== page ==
Deeds of Variation

A Deed of Variation is an instrument by which, after a death, a beneficiary can divert their entitlement under a Will or Intestacy to somebody else.

The effect of using a Deed of Variation rather than the person just gifting their legacy or entitlement to a third party is that there are no tax consequences for the original beneficiary, it is deemed as though the deceased made the gift. The terms of the Deed of Variation are ‘written back’ into the Will or alter the Intestacy Rules for Inheritance Tax and Capital Gains Tax purposes.

There are a number of reasons for using Deeds of Variation such as providing for someone who had been excluded from a Will, taking account of differences in the financial positions of beneficiaries or just to pass assets on to the next generation. Many people will use Deeds of Variation for their own estate planning purposes, they may not need the money themselves and would only be inflating an already sizeable estate so it is better to skip themselves and pass it straight on to their children or grandchildren.

Often people have not reviewed their Wills for many years and the laws have changed meaning that there are benefits to passing the estate in a different way to take advantage of new tax rules, this is another common reason for doing Deeds of Variation, it is possible that a Will may be less tax efficient at death than it was when it was signed.

A Deed of Variation must be in writing and although HM Revenue & Customs suggest a letter would suffice, a formal deed is usually prepared as there are many strict conditions that have to be met some of which are:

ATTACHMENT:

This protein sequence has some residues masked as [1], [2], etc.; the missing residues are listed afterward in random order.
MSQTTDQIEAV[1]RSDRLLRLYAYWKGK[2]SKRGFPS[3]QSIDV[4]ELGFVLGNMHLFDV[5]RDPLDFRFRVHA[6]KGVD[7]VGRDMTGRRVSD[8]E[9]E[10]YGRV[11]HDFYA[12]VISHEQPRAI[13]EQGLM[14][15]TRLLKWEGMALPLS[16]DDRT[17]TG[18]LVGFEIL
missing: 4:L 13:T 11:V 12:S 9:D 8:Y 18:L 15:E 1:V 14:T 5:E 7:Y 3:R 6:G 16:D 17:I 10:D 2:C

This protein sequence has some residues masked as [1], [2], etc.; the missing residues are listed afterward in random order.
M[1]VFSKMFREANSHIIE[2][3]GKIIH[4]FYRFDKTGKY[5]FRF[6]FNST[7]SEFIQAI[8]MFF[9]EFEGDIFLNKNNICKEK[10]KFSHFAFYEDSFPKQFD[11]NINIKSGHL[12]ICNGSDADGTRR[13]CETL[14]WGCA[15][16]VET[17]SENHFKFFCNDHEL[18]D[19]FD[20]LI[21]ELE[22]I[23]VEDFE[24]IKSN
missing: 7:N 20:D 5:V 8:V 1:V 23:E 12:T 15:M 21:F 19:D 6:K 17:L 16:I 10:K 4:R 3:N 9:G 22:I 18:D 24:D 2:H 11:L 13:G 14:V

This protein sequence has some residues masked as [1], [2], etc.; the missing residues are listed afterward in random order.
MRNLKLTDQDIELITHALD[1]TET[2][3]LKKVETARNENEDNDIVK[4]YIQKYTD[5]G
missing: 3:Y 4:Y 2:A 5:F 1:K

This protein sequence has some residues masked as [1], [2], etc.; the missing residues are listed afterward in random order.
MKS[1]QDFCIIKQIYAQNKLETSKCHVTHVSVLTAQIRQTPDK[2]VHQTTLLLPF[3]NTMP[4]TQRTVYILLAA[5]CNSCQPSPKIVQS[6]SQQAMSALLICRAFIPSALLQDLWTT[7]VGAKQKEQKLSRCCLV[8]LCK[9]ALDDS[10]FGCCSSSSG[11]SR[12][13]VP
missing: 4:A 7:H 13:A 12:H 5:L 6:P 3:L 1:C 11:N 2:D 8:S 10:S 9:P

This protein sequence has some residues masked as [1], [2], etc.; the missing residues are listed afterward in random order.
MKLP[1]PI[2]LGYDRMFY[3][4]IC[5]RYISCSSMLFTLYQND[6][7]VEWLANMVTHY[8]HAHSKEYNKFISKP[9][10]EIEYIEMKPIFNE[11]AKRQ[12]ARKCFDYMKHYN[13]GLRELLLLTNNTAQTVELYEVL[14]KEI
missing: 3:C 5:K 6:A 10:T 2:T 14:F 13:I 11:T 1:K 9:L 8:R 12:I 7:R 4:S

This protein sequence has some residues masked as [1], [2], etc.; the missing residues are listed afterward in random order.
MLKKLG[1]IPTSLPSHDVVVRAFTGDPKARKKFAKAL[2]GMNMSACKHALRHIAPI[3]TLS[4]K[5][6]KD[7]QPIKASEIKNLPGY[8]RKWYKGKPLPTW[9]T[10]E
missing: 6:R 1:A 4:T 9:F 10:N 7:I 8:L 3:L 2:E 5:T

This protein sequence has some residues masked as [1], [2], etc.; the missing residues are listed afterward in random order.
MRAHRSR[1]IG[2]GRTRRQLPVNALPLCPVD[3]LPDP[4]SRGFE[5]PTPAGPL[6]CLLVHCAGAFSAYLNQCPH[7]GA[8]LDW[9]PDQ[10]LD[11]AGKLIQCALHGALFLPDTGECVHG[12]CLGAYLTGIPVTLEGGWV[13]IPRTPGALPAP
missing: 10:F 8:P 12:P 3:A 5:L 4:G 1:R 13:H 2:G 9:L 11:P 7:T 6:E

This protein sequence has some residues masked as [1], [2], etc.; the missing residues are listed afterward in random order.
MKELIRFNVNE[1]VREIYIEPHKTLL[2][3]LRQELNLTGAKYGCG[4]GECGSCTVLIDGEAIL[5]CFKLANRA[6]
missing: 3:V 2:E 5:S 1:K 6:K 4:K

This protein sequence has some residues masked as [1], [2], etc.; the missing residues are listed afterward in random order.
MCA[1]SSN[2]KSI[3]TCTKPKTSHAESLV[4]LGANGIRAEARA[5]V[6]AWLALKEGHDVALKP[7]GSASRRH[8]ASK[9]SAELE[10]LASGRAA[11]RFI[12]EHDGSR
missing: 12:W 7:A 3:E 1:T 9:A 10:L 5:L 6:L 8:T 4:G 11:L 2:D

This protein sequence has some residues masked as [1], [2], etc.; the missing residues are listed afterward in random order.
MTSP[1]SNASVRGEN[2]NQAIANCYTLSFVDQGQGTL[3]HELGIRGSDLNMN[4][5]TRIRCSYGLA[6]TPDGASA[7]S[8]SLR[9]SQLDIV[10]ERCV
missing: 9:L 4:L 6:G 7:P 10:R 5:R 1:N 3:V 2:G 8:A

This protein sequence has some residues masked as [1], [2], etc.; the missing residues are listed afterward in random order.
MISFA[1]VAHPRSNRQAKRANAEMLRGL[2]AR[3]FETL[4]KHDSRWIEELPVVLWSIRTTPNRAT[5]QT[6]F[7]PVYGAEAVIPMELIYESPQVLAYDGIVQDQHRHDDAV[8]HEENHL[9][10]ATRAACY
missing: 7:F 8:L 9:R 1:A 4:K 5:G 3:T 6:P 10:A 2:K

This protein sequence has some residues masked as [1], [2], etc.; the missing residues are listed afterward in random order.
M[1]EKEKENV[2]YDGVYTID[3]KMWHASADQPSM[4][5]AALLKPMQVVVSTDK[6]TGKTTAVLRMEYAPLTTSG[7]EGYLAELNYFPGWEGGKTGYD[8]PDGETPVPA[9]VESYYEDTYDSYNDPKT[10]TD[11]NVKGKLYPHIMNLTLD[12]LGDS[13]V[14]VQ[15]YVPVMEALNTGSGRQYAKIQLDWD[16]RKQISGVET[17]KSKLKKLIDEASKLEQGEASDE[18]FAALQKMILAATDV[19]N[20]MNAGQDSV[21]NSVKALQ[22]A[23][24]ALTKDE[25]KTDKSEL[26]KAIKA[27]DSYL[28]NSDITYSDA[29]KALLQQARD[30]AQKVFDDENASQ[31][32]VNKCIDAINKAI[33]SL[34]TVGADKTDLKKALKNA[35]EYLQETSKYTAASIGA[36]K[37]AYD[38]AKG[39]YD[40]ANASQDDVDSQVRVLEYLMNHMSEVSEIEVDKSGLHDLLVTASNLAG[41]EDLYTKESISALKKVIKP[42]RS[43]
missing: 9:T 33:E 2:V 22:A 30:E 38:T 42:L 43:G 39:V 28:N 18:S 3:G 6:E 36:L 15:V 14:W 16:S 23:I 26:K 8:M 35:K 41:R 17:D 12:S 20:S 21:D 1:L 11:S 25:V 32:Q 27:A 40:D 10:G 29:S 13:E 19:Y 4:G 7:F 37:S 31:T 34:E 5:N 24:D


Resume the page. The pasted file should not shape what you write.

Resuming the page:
• The variation must be made within 2 years of the death
    • It must clearly identify the part of the estate being varied and who is benefitting from the variation
    • It must be signed by all beneficiaries who are giving up their rights to some or all of their inheritance/entitlement
    • It must include special statements regarding Inheritance Tax and Capital Gains TaxDeeds of Variation are retrospective and the new beneficiary is treated as having been entitled from the date of death. The only area where this differs is for care home fee planning. If a person gives up their right to an Inheritance by way of a Deed of Variation, the local authority could view this as self-deprivation of assets and may still wish to count this when assessing you for care home fees.In the past Deeds of Variation have come under review in the budget statement as they can be used to save on Inheritance Tax. While they are still around and we are able to use them we suggest you do if appropriate.

How we can help

Contact Laura Stansfield, Sue Darlington or Susanne Furness in our Wills, Probate & Planning for the Future department to discuss how one of our team of experts can help guide you through this;

Tel: 0161 330 6821

Alternatively, you are welcome to attend any of our free legal surgeries. Please click here for dates and times – No appointment necessary.


The contents of this article are intended for general information purposes only and shall not be deemed to be, or constitute legal advice. We cannot accept responsibility for any loss as a result of acts or omissions taken in respect of this article.